This week, Major League Baseball’s All-Star game will be played at Citi Field in New York. If you’re a baseball fan, you’ll enjoy the annual gathering of the sport’s best players. And if you’re an investor, you may be able to take away some valuable lessons from the All-Stars — lessons that can prove valuable […]
Every year in early July, thousands of people “run with the bulls” in Pamplona, Spain. While the event is exciting, it is also hazardous, and many runners have gotten badly injured over the years. As an investor, you may find that running with the herd is dangerous to you, too — because if you’re constantly […]
This week, we celebrate Independence Day with fireworks, sparklers, picnics and parades. Amidst the hoopla, though, it’s always important to reflect on the many freedoms we enjoy in this country. And as an individual, you may want to use the occasion to think of another type of independence you’d like to enjoy — financial independence. […]
Are you traveling abroad this summer? If so, you won’t be alone. Increasingly, Americans seem to have gotten the “travel bug.” In fact, over one-third of the population now holds valid passports, according to the U.S. Department of State. Of course, seeing the world can help broaden our horizons in many aspects of life — […]
At long last, summer is almost here — which may mean it’s time to put together your traveling plans. Still, while you and your family may enjoy going a summertime trip, there’s one part of your life that should not go on vacation — and that’s your investment portfolio. So, what can you do to […]
Despite the soaring stock market of the past few years, some Americans are nervous about their ability to retire comfortably — or even retire at all. Consider these somewhat sobering statistics: • Almost half of American workers report being “not too confident” or “not at all confident” about being able to afford a comfortable retirement, […]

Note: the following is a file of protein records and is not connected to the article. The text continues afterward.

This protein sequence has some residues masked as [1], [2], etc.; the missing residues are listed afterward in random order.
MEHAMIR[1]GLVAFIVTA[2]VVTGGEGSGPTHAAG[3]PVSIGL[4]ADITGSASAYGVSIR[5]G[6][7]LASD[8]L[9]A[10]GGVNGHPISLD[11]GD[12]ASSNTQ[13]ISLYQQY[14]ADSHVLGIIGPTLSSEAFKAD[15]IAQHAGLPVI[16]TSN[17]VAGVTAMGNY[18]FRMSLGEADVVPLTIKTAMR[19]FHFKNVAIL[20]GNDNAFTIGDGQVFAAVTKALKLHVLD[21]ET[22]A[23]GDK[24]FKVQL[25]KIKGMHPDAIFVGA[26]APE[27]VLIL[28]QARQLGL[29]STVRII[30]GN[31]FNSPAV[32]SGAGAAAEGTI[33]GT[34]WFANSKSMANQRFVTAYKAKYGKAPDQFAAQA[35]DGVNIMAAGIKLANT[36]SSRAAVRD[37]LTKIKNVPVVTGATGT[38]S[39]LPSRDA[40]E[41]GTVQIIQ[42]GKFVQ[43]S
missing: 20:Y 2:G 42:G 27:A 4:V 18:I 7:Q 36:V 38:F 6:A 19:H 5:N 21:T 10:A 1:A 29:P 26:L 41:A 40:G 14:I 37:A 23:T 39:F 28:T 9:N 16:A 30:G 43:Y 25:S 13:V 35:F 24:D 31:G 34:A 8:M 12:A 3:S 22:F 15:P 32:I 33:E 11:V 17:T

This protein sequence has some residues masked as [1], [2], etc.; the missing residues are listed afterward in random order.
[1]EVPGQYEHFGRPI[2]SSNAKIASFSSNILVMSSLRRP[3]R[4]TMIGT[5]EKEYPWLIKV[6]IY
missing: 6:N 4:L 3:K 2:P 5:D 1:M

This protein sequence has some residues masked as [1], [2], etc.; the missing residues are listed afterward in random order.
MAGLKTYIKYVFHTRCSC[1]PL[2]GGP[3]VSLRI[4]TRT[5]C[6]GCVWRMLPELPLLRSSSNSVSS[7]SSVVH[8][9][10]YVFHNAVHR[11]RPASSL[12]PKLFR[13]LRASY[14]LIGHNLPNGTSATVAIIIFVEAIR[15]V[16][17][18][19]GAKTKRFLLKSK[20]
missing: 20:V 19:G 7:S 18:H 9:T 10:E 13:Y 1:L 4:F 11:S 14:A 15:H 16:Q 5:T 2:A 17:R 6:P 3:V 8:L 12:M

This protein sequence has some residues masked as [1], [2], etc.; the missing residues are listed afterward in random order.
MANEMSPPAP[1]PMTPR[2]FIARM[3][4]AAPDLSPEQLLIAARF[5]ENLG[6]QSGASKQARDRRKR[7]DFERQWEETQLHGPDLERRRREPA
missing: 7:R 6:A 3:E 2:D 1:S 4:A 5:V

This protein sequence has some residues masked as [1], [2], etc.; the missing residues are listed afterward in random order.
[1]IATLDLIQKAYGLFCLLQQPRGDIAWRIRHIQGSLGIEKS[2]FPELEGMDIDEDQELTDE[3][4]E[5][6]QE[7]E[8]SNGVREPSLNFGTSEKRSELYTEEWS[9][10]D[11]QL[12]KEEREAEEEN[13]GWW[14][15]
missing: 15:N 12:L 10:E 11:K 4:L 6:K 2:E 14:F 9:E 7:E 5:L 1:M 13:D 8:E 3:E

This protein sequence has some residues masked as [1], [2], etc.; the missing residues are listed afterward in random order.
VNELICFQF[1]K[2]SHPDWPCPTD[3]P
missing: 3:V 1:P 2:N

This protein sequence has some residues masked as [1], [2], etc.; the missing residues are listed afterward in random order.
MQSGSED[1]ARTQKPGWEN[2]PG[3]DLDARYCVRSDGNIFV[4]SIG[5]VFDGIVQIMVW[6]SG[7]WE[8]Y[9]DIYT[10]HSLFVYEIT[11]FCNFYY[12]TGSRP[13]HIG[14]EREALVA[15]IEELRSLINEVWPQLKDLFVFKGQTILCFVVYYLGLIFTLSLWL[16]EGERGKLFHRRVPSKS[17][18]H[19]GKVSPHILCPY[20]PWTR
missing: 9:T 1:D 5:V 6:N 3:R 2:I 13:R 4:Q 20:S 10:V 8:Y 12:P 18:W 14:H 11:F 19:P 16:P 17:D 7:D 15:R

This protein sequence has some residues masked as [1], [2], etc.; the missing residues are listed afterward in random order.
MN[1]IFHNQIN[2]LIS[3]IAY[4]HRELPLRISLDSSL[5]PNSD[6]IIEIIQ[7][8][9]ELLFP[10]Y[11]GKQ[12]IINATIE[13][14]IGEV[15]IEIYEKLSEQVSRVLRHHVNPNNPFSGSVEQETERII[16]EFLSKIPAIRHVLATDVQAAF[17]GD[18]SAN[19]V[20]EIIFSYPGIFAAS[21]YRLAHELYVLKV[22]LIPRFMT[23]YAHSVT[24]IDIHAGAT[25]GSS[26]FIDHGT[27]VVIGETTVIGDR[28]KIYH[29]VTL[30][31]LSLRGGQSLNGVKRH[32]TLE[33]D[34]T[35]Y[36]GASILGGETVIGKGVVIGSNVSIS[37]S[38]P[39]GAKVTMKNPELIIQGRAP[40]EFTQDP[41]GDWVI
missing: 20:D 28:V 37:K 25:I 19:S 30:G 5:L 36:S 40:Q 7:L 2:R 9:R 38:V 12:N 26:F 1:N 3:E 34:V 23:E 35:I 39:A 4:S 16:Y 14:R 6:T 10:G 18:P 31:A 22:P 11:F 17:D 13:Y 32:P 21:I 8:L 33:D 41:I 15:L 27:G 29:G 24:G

It’s unfortunate, but true: The elderly population may be the most vulnerable group in our society. In fact, in an effort to call attention to the problems of physical, emotional and financial abuse of the elderly, the United Nations has designated June 15 as World Elder Abuse Awareness Day.
If you have older parents, or even grandparents, can you do to anything to help prevent them from being victimized, especially with regard to their finances?
This month, the Dow Jones Industrial Average hit a milestone, when, for the first time, it closed above 15,000. Of course, 15,000 is a nice, round number, and it sounds pretty big — but what does it mean to you, as an individual investor? Is it cause for celebration — or is it more of a “caution” flag?
There’s no one simple answer to these questions. Since March 2009 — the low point of the market following the 2008 financial crisis — the “Dow” has risen about 130 percent. And while the Dow is just one index, it’s nonetheless an important measure of the market’s performance — which means that you were likely glad to see the 15,000 mark eclipsed and you’d be happy if the numbers just kept rising.
Interest rates are at historic lows. But they will rise eventually. If you invest in fixed-income vehicles, such as bonds, what might higher rates mean for you?
As is almost always the case in the investment world, there’s no simple answer. First, it’s important to distinguish between short-term and long-term interest rates. The Federal Reserve is determined to keep short-term rates low until unemployment improves, but, in the meantime, longer-term rates may well rise.
Depending on your situation, a rise in long-term rates can present both opportunity and concern. The opportunity: Rising rates can mean greater income if you invest in newly issued bonds. The concern: If you already own longer-term bonds, and rates rise, the value of your bonds will fall. That’s because other investors won’t want to pay full price for your bonds when they can get new ones at higher rates.
Another school year is drawing to a close — so if you have young children, they’re one year closer to the day when they head off to college. And both you and your children need to prepare for that day. Your kids can do so by developing good study habits. As for you, it’s never too soon to start preparing for the high costs of higher education.
Just how costly is college? According to the College Board’s figures for the 2012-13 academic year, the average cost for one year at an in-state four-year public school is $22,261; for a private school, the comparable expense is $43,289. And if college costs continue rising faster than the general inflation rate, these figures will increase substantially in the years ahead.